PICHLER v. UNITE
585 F.3d 741 (2009)
Elizabeth PICHLER; Kathleen Kelly; Russell Christian; Deborah Brown; Seth Nye; Holly Marston; Kevin Quinn; Jose L. Sabastro; Deborah A. Sabastro; Thomas Riley; Amy Riley; Russell Daubert; Carri Daubert,
UNITE (Union of Needletrades, Industrial and Textile Employees, AFL-CIO), a New York Unincorporated Association; Bruce Raynor, a New York Resident; International Brotherhood Teamsters, Does 1-10
National Right to Work Legal Defense Foundation Inc., Intervenor in D.C./Appellant.
United States Court of Appeals, Third Circuit.
Argued: February 2, 2009.
Opinion filed: November 13, 2009.
William L. Messenger, Esq., (Argued), William J. Young, Esq., National Right to Work Legal Defense Foundation, Springfield, VA, Attorney for Intervenor in D.C.-Appellant.
Lawrence T. Hoyle, Esq., (Argued), Arlene Fickler, Esq., Hoyle, Fickler, Herschel & Mathes, Philadelphia, PA, Attorneys for UNITE-Appellee.
Before: McKEE and STAPLETON, Circuit Judges and IRENAS,* Senior District Judge.
McKEE, Circuit Judge.
The National Right to Work Legal Defense Foundation ("NRTW") appeals the district court's order denying its motion to modify a protective order that restricts access to certain records. For the reasons that follow, we will affirm.I. Factual Background.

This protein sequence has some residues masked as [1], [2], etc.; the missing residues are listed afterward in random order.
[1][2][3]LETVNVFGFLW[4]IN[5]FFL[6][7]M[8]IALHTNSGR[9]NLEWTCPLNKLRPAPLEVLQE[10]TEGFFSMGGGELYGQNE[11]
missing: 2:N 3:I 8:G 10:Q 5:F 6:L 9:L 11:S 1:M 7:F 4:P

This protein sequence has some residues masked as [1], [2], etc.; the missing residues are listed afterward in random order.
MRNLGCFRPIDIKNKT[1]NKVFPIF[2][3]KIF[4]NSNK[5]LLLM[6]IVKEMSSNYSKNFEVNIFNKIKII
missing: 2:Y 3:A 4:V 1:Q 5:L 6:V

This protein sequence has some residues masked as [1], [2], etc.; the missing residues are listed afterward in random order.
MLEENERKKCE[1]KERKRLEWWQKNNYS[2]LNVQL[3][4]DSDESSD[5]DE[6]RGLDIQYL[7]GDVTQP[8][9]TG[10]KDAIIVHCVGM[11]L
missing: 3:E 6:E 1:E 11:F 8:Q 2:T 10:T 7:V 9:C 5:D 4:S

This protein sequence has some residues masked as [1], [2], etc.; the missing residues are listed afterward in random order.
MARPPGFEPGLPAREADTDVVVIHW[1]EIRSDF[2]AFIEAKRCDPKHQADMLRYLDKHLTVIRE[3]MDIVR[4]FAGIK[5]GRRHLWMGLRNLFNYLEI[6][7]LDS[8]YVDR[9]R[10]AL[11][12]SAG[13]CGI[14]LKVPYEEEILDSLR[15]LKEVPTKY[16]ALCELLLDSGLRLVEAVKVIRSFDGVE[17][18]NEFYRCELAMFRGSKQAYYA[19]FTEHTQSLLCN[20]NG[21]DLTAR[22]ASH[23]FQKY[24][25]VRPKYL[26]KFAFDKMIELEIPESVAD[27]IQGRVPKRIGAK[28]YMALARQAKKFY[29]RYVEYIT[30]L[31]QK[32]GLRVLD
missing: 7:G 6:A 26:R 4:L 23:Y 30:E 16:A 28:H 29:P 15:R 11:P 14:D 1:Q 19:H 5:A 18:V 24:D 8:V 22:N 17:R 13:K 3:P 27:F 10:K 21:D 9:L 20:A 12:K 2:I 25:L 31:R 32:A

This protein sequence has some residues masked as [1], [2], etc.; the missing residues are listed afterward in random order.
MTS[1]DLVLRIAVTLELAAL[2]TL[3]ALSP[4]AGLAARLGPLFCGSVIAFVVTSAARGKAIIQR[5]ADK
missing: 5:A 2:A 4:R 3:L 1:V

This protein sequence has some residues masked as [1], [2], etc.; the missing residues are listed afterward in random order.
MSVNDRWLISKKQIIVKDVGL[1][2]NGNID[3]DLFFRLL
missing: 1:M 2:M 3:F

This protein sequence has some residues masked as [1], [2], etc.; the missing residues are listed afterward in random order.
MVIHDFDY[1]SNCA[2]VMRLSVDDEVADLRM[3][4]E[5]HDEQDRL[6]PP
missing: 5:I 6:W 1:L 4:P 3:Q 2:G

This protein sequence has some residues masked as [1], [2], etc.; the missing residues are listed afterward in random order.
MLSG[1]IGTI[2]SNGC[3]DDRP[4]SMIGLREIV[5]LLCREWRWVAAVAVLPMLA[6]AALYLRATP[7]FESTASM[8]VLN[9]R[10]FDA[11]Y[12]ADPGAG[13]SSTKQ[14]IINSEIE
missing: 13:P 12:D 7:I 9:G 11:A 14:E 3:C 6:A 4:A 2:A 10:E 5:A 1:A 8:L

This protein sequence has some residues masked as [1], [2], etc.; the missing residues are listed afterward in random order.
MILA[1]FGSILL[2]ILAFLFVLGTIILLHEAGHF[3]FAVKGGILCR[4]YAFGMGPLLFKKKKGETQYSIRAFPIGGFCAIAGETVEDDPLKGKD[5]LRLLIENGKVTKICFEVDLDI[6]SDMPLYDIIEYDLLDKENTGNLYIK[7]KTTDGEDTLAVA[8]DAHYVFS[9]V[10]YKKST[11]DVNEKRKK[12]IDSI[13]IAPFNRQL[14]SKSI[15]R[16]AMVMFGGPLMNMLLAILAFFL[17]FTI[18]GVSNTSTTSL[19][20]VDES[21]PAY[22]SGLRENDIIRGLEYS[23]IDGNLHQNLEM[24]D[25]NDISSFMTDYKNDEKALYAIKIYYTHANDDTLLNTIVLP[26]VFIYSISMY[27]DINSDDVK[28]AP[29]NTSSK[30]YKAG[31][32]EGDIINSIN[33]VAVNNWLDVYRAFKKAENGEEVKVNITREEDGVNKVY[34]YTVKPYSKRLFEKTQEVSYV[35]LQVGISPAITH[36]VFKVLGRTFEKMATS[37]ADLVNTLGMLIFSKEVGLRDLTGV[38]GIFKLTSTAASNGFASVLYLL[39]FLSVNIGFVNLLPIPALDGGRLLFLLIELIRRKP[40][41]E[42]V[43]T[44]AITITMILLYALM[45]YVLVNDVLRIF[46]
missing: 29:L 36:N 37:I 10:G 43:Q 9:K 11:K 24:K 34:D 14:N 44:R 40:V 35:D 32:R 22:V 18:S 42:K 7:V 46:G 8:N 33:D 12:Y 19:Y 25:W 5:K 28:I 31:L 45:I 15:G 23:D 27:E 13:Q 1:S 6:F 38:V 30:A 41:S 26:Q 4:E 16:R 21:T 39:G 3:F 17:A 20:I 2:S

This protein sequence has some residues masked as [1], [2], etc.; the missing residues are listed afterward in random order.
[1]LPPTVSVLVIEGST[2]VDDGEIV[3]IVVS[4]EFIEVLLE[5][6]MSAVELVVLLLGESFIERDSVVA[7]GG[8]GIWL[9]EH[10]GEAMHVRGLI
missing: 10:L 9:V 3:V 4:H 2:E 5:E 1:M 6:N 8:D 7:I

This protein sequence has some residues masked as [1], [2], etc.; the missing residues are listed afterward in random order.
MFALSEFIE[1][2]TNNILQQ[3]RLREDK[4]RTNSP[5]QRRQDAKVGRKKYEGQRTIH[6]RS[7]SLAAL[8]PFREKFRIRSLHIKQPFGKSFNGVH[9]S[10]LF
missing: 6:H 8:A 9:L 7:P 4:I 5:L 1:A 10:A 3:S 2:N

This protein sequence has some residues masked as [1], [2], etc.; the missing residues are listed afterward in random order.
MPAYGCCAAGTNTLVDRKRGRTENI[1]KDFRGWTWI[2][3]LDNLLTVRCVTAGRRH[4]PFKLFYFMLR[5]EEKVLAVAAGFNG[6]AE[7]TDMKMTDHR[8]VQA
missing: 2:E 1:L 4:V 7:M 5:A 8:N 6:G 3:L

In the fall of 2002, the Union of Needletrades, Industrial & Textile Employees AFL-CIO ("UNITE")1 decided to launch a union organizing campaign targeting CINTAS Corporation, the largest domestic employer in the industrial laundry industry. CINTAS employs approximately 28,000 people at 350 locations in the United States and Canada. Many of those employees are female, Black, or Hispanic. UNITE initiated that campaign because it believed that CINTAS was paying low wages, offering poor benefits, and subjecting its employees to unsafe working conditions, discriminatory practices, and violations of various labor laws.2 "CINTAS... is philosophically opposed to unions and union organizing." Pichler v. UNITE,542 F.3d 380, 383 (3d Cir.2008). UNITE therefore believed that its organizing efforts would not be successful unless representatives of the union visited employees' homes because employees would not speak freely on the job where they could be observed by management and exposed to coercion and/or retaliation.
In order to contact CINTAS employees in their homes, UNITE compiled lists of names and addresses of presumed CINTAS workers from a variety of sources. The sources included license plate numbers of cars parked in CINTAS parking lots. The license plate numbers were used to obtain names and addresses of the registered owners of the respective cars from databases containing state motor vehicle records, a technique known as "tagging."